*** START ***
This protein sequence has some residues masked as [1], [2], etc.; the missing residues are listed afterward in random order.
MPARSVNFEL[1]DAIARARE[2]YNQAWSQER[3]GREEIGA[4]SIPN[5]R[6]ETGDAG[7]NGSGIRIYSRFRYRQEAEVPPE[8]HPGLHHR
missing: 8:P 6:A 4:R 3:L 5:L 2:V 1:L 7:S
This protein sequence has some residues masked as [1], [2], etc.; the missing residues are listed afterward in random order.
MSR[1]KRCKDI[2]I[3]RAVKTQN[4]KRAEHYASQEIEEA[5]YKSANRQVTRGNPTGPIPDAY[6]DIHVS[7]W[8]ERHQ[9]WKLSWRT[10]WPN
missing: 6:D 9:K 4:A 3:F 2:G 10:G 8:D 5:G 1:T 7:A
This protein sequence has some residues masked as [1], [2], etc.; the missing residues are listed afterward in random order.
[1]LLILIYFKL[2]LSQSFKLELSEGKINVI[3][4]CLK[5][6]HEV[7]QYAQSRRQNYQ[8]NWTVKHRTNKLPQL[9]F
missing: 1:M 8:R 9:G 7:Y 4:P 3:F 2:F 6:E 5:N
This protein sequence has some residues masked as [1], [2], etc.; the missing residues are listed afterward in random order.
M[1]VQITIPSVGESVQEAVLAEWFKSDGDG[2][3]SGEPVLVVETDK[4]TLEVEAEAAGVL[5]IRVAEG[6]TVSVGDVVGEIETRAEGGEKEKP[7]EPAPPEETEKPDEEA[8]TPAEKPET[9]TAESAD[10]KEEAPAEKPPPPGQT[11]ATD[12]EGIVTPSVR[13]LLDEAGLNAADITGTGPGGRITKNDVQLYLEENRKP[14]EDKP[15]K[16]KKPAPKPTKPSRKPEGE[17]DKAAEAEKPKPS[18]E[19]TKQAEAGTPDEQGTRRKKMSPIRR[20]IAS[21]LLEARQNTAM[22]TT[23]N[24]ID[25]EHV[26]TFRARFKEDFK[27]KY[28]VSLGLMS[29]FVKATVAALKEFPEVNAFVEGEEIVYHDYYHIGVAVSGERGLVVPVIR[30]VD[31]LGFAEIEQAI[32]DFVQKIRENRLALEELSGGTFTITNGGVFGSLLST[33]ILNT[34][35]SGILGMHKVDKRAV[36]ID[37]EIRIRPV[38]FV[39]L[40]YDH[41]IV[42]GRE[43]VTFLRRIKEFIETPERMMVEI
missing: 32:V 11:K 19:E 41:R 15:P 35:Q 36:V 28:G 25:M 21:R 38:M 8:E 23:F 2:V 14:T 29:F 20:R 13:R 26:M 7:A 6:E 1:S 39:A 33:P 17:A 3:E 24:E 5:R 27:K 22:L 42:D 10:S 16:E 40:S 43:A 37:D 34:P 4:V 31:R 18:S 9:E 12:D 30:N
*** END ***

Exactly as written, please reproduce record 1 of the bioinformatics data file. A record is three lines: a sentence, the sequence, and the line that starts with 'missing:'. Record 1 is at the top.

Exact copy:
This protein sequence has some residues masked as [1], [2], etc.; the missing residues are listed afterward in random order.
MPARSVNFEL[1]DAIARARE[2]YNQAWSQER[3]GREEIGA[4]SIPN[5]R[6]ETGDAG[7]NGSGIRIYSRFRYRQEAEVPPE[8]HPGLHHR
missing: 8:P 6:A 4:R 3:L 5:L 2:V 1:L 7:S